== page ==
Red Lodge Clay Center – Short-Term Resident (AIA) 2011
Colleen Toledano is a studio artist residing in Buffalo, NY and an Assistant Professor of Art at Buffalo State College. She holds a Master of Fine Arts in ceramics from Ohio University (2005). She was a resident artist recipient of the Evelyn Shapiro Foundation Fellowship in 2008 at The Clay Studio in Philadelphia, PA. and the 2005 Philip C. Curtis Artist-In-Residence in Ceramics at Albion College, Albion, Michigan. Her work has been exhibited in Winter Solstice IV, both at the Westchester Arts Council, White Plains, New York and The Studio: An Alternative Space for Contemporary Art in Armonk, New York. She has also exhibited at The Clay Studio and the Mutter Museum in Philadelphia; The Sculpture Center, in Cleveland, Ohio Kasia Kay Art Projects in Chicago, Illinois; The State Museum of Alaska, Juneau, AK; and the Millard Grand Project, St. Pancras Chambers, London. She has had numerous residencies and given lectures at places including Red Lodge Clay Center in Montana; Tyler School of Art, PA; Houston Center for Contemporary Craft; Concordia University in Montreal; University of Alaska Anchorage, AK; California State University, CA; and Chicago Institute of Art, IL.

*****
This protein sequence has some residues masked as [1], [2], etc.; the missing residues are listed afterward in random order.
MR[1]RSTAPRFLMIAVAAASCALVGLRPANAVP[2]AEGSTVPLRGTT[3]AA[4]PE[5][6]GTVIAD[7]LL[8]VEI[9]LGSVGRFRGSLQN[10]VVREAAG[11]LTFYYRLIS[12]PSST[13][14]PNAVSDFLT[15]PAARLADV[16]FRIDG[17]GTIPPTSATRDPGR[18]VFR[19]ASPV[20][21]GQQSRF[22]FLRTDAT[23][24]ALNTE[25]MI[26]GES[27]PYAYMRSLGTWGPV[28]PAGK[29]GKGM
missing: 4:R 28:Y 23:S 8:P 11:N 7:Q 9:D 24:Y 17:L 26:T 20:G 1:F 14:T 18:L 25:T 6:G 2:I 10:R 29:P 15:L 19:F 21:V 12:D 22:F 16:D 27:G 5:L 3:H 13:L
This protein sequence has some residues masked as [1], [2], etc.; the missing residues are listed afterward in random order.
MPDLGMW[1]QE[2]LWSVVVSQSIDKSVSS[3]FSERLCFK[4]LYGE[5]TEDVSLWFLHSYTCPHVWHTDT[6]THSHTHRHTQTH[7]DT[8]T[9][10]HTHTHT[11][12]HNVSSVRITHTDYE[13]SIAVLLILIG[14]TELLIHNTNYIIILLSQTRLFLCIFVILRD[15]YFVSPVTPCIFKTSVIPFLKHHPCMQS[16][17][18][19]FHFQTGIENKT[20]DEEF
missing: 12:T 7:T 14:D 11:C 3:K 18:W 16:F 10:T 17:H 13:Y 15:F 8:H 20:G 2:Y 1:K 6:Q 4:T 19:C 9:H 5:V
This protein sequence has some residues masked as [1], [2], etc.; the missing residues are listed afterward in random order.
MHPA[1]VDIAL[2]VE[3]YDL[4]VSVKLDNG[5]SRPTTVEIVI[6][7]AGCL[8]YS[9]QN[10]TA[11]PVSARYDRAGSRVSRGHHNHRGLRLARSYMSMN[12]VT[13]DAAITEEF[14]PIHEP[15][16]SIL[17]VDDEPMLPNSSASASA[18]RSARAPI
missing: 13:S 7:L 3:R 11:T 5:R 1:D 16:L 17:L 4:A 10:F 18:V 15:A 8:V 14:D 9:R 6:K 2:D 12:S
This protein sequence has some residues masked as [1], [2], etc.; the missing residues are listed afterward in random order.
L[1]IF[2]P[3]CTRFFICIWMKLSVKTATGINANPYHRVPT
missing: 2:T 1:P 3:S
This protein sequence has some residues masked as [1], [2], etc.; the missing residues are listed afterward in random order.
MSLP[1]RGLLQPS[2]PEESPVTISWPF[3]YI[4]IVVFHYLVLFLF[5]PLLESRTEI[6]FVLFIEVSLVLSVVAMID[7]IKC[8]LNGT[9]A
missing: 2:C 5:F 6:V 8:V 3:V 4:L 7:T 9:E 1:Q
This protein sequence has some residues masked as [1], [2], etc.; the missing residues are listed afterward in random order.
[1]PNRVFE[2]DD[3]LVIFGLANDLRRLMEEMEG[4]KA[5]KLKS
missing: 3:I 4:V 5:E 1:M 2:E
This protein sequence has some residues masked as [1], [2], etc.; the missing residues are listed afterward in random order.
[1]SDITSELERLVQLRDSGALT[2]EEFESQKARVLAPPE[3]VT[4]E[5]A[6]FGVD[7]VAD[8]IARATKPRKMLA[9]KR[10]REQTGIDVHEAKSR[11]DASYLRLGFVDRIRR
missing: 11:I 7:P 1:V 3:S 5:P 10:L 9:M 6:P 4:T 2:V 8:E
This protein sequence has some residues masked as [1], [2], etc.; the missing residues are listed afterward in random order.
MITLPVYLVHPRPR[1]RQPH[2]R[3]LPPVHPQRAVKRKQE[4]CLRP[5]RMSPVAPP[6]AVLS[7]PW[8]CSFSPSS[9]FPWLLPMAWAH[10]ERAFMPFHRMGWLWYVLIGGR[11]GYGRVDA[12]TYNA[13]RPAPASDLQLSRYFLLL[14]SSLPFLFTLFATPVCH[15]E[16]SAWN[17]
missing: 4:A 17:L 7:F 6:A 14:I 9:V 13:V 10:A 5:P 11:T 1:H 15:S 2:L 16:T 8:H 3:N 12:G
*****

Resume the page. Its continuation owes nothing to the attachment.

Life presents itself with poignant moments of extreme sadness and happiness that help to define who we are as a person. These events may demand from us work and commitment in order to find the point when everything can turn to overwhelming contentment. Flux visually conveys my desire to establish permanency and self-identity in an increased need to consider what is necessary for me to feel satisfied. On the surface, I look at the stability of my home and personal relationships as components that are required for me to feel comfort and secure.
I strive to make mixed media ceramic sculptures work that have a strong physical and tactile presence. Important consideration is given to the qualities and conceptuality of the materials and how they can play off of each other. By layering clay and various other materials, such as paper and wood, I encourage a relationship between delicate and complex layers of the various events that I have experienced.